Sappi job security on the line with restructuring
Paper group Sappi says the ongoing restructuring within its South African operations might include retrenchments at some of its production plants.
Pulp and paper group Sappi said on Monday the ongoing restructuring within its South African operations might include retrenchments at some of its production plants.
The Chemical, Energy, Paper, Printing, Wood and Allied Workers’ Union (Ceppwawu) revealed that the company intended to cut more than 1 200 jobs by February/March next year as part of the overall restructuring process.
But Sappi spokesperson Andre Oberholzer said the union’s figures were premature, noting that talks in this regard were still to be held under the auspices of the Commission for Conciliation, Mediation and Arbitration at a date yet to be decided.
Ceppwawu said in a statement that a specified number of workers at Sappi Enstra Plant (Gauteng), Sappi Tugela (KwaZulu-Natal), Sappi Saiccor (KwaZulu-Natal), Sappi Stanger (KwaZulu-Natal) and Sappi Ngodwana (Mpumalanga) would be retrenched.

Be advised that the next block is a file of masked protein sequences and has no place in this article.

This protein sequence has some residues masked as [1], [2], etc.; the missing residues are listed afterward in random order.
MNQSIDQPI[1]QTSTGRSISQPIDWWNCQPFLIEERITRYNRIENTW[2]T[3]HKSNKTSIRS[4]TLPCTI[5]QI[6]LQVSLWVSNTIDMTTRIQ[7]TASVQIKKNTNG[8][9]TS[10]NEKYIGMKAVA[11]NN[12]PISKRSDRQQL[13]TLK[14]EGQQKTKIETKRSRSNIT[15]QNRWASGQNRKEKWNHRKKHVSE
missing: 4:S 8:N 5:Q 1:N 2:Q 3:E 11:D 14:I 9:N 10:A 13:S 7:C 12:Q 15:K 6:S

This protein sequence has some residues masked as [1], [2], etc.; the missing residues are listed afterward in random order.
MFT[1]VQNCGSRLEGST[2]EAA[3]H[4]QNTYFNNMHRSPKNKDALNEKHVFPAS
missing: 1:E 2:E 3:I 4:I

“At no stage has the Sappi executive involved the union in any discussions or consultations about the overall restructuring and repositioning of Sappi,” the union said.
But Oberholzer said the company had consulted all the unions in a “detailed process” since 2010. The other unions are Solidarity and United Association of South Africa.
Sappi’s Ralph Boettger said in October that restructuring would position the group for improved returns and growth in the shorter and longer term.
The company said the restructuring of its business processes and paper operations in South Africa would lead to significant additional reduction of jobs during the first half of financial 2012.
Oberholzer added that staff at its support services, which included human resources, finance, procurement and communication, might be retrenched.
Ceppwawu said it was mobilising support from Congress of South African Trade Unions and the International Chemical, Energy, Mining Federation to resist what it calls a “jobs bloodbath”.—I-Net Bridge